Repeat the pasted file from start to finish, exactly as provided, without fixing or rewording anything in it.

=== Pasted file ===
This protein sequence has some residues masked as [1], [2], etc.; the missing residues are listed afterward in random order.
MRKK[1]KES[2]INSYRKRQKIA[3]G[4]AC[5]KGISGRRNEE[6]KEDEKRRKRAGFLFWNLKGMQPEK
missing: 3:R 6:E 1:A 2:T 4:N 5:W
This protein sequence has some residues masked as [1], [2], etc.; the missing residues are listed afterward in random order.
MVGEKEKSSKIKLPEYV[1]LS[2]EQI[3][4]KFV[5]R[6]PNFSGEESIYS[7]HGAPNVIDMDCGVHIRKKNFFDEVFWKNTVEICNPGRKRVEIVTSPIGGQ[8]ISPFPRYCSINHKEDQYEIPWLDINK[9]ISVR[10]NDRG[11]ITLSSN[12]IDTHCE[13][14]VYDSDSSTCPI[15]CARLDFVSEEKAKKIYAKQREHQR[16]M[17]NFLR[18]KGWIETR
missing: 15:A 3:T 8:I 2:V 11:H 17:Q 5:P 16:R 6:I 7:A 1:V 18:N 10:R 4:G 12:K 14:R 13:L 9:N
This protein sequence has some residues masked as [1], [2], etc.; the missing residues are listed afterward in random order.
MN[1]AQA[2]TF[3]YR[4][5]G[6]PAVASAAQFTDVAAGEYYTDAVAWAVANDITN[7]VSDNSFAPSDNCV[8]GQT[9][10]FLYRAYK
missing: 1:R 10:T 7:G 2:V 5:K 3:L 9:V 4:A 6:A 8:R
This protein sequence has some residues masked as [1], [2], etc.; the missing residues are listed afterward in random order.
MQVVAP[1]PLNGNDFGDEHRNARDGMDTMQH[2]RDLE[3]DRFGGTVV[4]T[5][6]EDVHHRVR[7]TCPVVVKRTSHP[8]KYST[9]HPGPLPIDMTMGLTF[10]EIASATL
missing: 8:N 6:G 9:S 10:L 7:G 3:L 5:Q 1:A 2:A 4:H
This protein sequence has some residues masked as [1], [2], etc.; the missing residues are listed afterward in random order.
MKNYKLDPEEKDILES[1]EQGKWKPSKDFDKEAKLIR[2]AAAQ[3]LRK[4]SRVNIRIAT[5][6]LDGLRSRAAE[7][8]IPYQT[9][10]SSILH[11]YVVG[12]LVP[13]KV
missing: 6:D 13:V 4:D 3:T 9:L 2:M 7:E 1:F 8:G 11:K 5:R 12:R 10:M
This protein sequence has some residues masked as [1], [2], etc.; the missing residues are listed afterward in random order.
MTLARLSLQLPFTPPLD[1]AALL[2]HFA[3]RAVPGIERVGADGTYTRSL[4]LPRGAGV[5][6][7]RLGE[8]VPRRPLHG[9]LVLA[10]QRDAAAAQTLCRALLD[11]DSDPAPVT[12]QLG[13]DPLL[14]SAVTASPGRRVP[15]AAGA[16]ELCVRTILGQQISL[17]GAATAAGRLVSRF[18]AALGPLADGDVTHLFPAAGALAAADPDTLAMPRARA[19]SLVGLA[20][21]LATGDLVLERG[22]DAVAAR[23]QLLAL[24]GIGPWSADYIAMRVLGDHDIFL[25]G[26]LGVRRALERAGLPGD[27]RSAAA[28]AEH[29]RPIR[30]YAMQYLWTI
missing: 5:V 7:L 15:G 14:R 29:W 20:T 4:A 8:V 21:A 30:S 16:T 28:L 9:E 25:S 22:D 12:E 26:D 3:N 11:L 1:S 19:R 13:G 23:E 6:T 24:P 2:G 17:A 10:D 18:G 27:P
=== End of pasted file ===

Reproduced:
This protein sequence has some residues masked as [1], [2], etc.; the missing residues are listed afterward in random order.
MRKK[1]KES[2]INSYRKRQKIA[3]G[4]AC[5]KGISGRRNEE[6]KEDEKRRKRAGFLFWNLKGMQPEK
missing: 3:R 6:E 1:A 2:T 4:N 5:W
This protein sequence has some residues masked as [1], [2], etc.; the missing residues are listed afterward in random order.
MVGEKEKSSKIKLPEYV[1]LS[2]EQI[3][4]KFV[5]R[6]PNFSGEESIYS[7]HGAPNVIDMDCGVHIRKKNFFDEVFWKNTVEICNPGRKRVEIVTSPIGGQ[8]ISPFPRYCSINHKEDQYEIPWLDINK[9]ISVR[10]NDRG[11]ITLSSN[12]IDTHCE[13][14]VYDSDSSTCPI[15]CARLDFVSEEKAKKIYAKQREHQR[16]M[17]NFLR[18]KGWIETR
missing: 15:A 3:T 8:I 2:V 11:H 17:Q 5:P 16:R 6:I 7:A 1:V 18:N 10:R 4:G 12:K 14:R 13:L 9:N
This protein sequence has some residues masked as [1], [2], etc.; the missing residues are listed afterward in random order.
MN[1]AQA[2]TF[3]YR[4][5]G[6]PAVASAAQFTDVAAGEYYTDAVAWAVANDITN[7]VSDNSFAPSDNCV[8]GQT[9][10]FLYRAYK
missing: 1:R 10:T 7:G 2:V 5:K 3:L 9:V 4:A 6:A 8:R
This protein sequence has some residues masked as [1], [2], etc.; the missing residues are listed afterward in random order.
MQVVAP[1]PLNGNDFGDEHRNARDGMDTMQH[2]RDLE[3]DRFGGTVV[4]T[5][6]EDVHHRVR[7]TCPVVVKRTSHP[8]KYST[9]HPGPLPIDMTMGLTF[10]EIASATL
missing: 8:N 6:G 9:S 10:L 7:G 3:L 5:Q 1:A 2:A 4:H
This protein sequence has some residues masked as [1], [2], etc.; the missing residues are listed afterward in random order.
MKNYKLDPEEKDILES[1]EQGKWKPSKDFDKEAKLIR[2]AAAQ[3]LRK[4]SRVNIRIAT[5][6]LDGLRSRAAE[7][8]IPYQT[9][10]SSILH[11]YVVG[12]LVP[13]KV
missing: 6:D 13:V 4:D 3:T 9:L 2:M 7:E 1:F 8:G 11:K 5:R 12:R 10:M
This protein sequence has some residues masked as [1], [2], etc.; the missing residues are listed afterward in random order.
MTLARLSLQLPFTPPLD[1]AALL[2]HFA[3]RAVPGIERVGADGTYTRSL[4]LPRGAGV[5][6][7]RLGE[8]VPRRPLHG[9]LVLA[10]QRDAAAAQTLCRALLD[11]DSDPAPVT[12]QLG[13]DPLL[14]SAVTASPGRRVP[15]AAGA[16]ELCVRTILGQQISL[17]GAATAAGRLVSRF[18]AALGPLADGDVTHLFPAAGALAAADPDTLAMPRARA[19]SLVGLA[20][21]LATGDLVLERG[22]DAVAAR[23]QLLAL[24]GIGPWSADYIAMRVLGDHDIFL[25]G[26]LGVRRALERAGLPGD[27]RSAAA[28]AEH[29]RPIR[30]YAMQYLWTI
missing: 5:V 7:L 15:G 14:R 29:W 20:T 4:A 8:V 21:A 30:S 16:T 28:L 9:E 25:S 22:D 12:E 26:D 3:N 11:L 1:S 19:R 13:G 23:E 6:T 24:P 2:G 17:A 10:D 18:G 27:P